How to Be Financially Prepared for Unplanned Events

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Photo credit: Michael Longmire via Unsplash

During the pandemic, life as we know it has changed. Keep these items in mind to help stay financially prepared during COVID-19 and other unexpected trials.

Employer Benefits

Many health insurance plans have co-pays for visits but switch to deductible and coinsurance plans and out-of-pocket maximums with a hospital stay. It is good to know as a patient how much of the bill will be your responsibility.

What if an illness or injury causes you to miss work for an extended period or doesn’t allow you to work at all? Short- term and long-term disability plans usually pay a percentage of your income for specified periods of a disability. The term of the plans is usually based on the individual’s occupation or type of work performed. Both types typically have an elimination period (like a deductible), meaning you have to be disabled a certain number of days before coverage begins. Sick or vacation days could be used to meet this requirement.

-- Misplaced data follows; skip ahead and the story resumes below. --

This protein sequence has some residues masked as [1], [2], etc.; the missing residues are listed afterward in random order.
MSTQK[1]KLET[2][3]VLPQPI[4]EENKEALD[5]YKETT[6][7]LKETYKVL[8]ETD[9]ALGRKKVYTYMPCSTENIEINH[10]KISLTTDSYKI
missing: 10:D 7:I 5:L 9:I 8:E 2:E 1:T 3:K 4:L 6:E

See more: The Claim Game: What to Do When Your Insurance Claim Isn’t Covered

Emergency Funds

Financial professionals suggest that we have funds set aside equaling three to six month’s salary or three to six months of expenses to help maintain your standard of living during job loss/furlough, extended illness, etc.

Personal Account Access

Make sure a trusted love one has access and logins to accounts to make sure the bills get paid in the event you become incapacitated. Bank draft or bill pay can automatically make these payments if income is still coming in or the emergency fund is sufficient.

Will, Powers of Attorney & Health Care Directives

Every adult should have these in place. Wills allow you to clearly state how and to whom you want your property dispersed upon death. In addition, parents would need to address guardianship in directing who would raise their children. Powers of attorney allow people to handle your medical and financial needs in the event you are incapacitated. Advance medical directives state to what extremes you want medical professionals to take to sustain life.

At Farm Bureau, helping you is what we do best. So, since very few of us are experts in the above areas, your local Farm Bureau agent is a great resource in preparing for the unexpected. Many of our agents also have referral sources for other professionals in your area that can assist you in making sure you are financially prepared no matter what life brings your way.

About the author: Allan Williams is Director of Training – Marketing Department for the North Carolina Farm Bureau Mutual Insurance Company Inc.

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